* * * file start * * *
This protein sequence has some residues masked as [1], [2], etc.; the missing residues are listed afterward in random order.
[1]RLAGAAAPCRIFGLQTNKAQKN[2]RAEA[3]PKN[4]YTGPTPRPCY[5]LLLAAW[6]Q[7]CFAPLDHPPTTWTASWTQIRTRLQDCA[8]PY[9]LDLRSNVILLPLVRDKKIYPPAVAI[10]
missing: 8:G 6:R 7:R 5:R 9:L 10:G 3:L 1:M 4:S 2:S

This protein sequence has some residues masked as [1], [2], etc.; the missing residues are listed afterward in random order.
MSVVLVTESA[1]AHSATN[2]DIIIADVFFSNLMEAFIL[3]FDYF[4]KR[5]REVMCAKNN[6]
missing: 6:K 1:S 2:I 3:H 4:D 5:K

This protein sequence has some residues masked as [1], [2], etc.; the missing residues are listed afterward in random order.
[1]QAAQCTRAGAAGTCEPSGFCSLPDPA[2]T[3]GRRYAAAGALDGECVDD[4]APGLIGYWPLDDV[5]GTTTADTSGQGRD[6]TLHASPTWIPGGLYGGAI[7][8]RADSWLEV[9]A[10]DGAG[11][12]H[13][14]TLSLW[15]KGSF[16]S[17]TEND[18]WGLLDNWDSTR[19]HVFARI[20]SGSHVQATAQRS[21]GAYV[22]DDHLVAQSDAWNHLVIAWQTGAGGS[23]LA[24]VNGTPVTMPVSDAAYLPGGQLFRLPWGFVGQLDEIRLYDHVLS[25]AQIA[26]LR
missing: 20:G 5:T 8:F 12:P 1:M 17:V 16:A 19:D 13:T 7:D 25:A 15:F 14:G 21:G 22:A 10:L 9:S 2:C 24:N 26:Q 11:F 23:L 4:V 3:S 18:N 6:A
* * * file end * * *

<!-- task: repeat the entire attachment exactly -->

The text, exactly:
This protein sequence has some residues masked as [1], [2], etc.; the missing residues are listed afterward in random order.
[1]RLAGAAAPCRIFGLQTNKAQKN[2]RAEA[3]PKN[4]YTGPTPRPCY[5]LLLAAW[6]Q[7]CFAPLDHPPTTWTASWTQIRTRLQDCA[8]PY[9]LDLRSNVILLPLVRDKKIYPPAVAI[10]
missing: 8:G 6:R 7:R 5:R 9:L 10:G 3:L 1:M 4:S 2:S

This protein sequence has some residues masked as [1], [2], etc.; the missing residues are listed afterward in random order.
MSVVLVTESA[1]AHSATN[2]DIIIADVFFSNLMEAFIL[3]FDYF[4]KR[5]REVMCAKNN[6]
missing: 6:K 1:S 2:I 3:H 4:D 5:K

This protein sequence has some residues masked as [1], [2], etc.; the missing residues are listed afterward in random order.
[1]QAAQCTRAGAAGTCEPSGFCSLPDPA[2]T[3]GRRYAAAGALDGECVDD[4]APGLIGYWPLDDV[5]GTTTADTSGQGRD[6]TLHASPTWIPGGLYGGAI[7][8]RADSWLEV[9]A[10]DGAG[11][12]H[13][14]TLSLW[15]KGSF[16]S[17]TEND[18]WGLLDNWDSTR[19]HVFARI[20]SGSHVQATAQRS[21]GAYV[22]DDHLVAQSDAWNHLVIAWQTGAGGS[23]LA[24]VNGTPVTMPVSDAAYLPGGQLFRLPWGFVGQLDEIRLYDHVLS[25]AQIA[26]LR
missing: 20:G 5:T 8:F 12:P 1:M 17:V 16:A 19:D 13:T 7:D 25:A 15:F 14:G 21:G 22:A 10:L 9:S 2:C 24:N 26:Q 11:F 23:L 4:V 3:S 18:N 6:A